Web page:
Conning tower

A small watertight compartment within a sub’s sail. The space is equipped with instruments
and controls, including  periscopes, that are used to direct the boat and launch torpedo attacks. It should not be confused with a submarine’s sail, control room, or bridge. USS TRITON  (SSRN/SSN-586), commissioned in 1959, was the last American sub to have a conning tower.

Control room

This space is the “brain” of a sub, controlling  nearly all the boat’s vital operations. The
periscopes are typically located here, as is the equipment for driving the boat and for figuring  out where it is and where it’s going.

Decommissioning

The act of terminating  a ship’s career in active service.

Diving planes

Control surfaces used for underwater stability  and steering. On some subs they are located
on the sides of the boat near the bow. On other boats they are located on the sides of the
sail. They “fly” the boat through  the water like an airplane flies through  air.

Engine room

The area where the main engine(s),  generators,  compressors,  pumps, fuel/lubrication oil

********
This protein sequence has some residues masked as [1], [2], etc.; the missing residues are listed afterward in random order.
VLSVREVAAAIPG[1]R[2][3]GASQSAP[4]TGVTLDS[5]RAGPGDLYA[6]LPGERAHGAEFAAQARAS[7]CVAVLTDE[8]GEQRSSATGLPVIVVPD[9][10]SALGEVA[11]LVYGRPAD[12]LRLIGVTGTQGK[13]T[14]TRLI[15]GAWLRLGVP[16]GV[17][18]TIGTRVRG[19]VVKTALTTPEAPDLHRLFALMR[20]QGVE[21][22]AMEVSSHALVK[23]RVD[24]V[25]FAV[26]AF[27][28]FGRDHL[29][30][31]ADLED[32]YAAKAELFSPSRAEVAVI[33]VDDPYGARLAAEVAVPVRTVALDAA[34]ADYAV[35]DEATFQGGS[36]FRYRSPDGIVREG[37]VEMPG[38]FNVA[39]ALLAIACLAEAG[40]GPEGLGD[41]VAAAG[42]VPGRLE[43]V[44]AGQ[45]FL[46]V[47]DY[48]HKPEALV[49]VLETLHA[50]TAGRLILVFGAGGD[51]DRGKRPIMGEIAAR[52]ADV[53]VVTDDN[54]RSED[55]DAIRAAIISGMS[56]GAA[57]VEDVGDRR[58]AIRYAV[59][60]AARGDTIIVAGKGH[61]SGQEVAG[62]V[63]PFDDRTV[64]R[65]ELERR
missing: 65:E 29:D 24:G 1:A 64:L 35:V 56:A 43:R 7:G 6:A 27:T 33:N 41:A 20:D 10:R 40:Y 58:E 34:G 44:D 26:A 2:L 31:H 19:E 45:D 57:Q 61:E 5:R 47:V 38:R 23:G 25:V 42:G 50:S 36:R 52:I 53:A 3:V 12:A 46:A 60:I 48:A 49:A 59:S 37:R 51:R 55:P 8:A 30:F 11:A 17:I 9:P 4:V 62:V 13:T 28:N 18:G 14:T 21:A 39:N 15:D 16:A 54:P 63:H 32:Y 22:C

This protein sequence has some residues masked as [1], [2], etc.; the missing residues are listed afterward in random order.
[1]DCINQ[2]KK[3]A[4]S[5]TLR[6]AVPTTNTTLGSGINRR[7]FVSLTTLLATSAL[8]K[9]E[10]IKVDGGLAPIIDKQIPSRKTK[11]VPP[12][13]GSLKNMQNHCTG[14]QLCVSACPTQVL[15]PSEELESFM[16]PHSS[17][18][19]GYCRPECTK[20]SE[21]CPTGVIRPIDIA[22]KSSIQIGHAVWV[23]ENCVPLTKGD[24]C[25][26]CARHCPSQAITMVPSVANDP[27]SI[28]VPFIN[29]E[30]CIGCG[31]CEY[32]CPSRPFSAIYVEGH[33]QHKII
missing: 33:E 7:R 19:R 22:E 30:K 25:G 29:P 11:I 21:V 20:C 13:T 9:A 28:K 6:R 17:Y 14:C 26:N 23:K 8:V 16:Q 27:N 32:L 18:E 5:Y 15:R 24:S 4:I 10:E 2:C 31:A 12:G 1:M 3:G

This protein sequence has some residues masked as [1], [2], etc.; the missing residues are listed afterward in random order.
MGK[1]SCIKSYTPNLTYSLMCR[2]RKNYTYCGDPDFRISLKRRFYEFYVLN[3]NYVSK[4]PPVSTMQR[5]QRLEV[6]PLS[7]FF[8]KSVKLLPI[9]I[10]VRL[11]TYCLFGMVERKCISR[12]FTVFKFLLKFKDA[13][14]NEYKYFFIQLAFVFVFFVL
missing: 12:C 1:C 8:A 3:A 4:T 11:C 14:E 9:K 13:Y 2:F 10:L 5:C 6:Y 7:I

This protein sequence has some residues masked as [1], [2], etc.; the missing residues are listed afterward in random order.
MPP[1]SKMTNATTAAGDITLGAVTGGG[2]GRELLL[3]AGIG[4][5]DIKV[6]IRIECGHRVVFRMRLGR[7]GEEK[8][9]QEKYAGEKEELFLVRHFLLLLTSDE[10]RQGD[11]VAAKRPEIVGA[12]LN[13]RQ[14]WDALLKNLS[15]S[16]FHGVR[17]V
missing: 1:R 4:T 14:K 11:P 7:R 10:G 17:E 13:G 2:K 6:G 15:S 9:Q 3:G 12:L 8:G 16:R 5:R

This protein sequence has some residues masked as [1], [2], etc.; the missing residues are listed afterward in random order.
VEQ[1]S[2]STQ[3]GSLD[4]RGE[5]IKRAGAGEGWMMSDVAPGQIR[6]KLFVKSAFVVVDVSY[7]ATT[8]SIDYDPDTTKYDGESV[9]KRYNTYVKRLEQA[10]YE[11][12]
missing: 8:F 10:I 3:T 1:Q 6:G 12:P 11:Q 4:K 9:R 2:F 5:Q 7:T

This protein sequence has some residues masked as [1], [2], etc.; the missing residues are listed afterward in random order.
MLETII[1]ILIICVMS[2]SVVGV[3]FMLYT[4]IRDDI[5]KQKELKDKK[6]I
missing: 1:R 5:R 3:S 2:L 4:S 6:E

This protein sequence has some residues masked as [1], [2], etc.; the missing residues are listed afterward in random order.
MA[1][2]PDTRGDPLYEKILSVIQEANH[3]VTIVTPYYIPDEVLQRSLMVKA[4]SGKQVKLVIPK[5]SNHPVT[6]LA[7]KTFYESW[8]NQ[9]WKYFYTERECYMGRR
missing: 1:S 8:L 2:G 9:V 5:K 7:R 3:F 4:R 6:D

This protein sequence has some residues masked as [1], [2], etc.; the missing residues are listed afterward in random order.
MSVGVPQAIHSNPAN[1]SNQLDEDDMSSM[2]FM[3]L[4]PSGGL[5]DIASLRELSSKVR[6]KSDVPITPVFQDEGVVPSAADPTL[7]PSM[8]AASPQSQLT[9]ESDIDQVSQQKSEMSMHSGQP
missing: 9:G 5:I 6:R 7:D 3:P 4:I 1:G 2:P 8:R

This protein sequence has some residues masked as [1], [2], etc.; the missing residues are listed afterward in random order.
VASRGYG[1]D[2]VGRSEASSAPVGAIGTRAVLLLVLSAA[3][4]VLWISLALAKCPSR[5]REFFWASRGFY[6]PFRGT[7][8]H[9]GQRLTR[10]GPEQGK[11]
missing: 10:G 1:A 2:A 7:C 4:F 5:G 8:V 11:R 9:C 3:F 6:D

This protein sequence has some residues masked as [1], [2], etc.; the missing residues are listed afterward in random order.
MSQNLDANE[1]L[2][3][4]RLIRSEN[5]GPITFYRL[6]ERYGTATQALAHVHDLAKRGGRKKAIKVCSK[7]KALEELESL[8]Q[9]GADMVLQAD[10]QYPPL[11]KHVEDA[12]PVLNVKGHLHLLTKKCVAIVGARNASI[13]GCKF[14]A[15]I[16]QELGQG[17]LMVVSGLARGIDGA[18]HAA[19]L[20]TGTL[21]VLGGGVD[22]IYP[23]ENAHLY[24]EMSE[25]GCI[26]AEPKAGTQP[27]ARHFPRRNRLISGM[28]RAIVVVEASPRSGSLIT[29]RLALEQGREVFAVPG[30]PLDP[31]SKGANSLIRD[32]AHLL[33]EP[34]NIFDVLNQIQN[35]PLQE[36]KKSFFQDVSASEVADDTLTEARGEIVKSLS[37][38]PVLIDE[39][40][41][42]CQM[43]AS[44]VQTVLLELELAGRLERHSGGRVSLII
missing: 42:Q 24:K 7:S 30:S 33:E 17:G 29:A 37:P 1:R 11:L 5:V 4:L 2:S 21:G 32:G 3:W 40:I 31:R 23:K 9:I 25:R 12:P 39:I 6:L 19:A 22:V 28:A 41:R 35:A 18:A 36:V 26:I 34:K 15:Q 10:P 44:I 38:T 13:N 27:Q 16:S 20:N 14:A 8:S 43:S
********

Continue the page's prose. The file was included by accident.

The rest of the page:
purifiers, and other major machinery are located.

Guided missile

A self-propelled  missile that can be guided while in flight.

Hull number

A serial identification  number given to a boat or ship. For military vessels, a lower  number
typically  implies an older vessel. This number is assigned in addition  to a vessel’s name. For example, the hull number of USS NAUTILUS  is SSN-571.

Keel

The main structural element of a vessel, stretching along the centerline of its bottom from
bow to stern. It sometimes extends farther downward into the water to provide extra stability.

Launching

The act or process of floating a ship after construction is completed.

Medal of Honor

The highest military  decoration awarded by the United States government. It is bestowed
on members of the armed forces who distinguish  themselves “conspicuously by gallantry and intrepidity at the risk of [their  lives] above and beyond the call of duty.”

Missile

A self-propelled  guided weapon system. An unguided self-propelled  weapon is referred to
as a rocket.

Navy Cross

The second-highest military decoration for valor. It is conferred upon members of the
armed forces who are serving—in a time  of war only—with the Marine Corps, Navy, or Coast Guard and who distinguish  themselves in action by extraordinary  heroism not justifying  a Medal of Honor, the highest-possible decoration.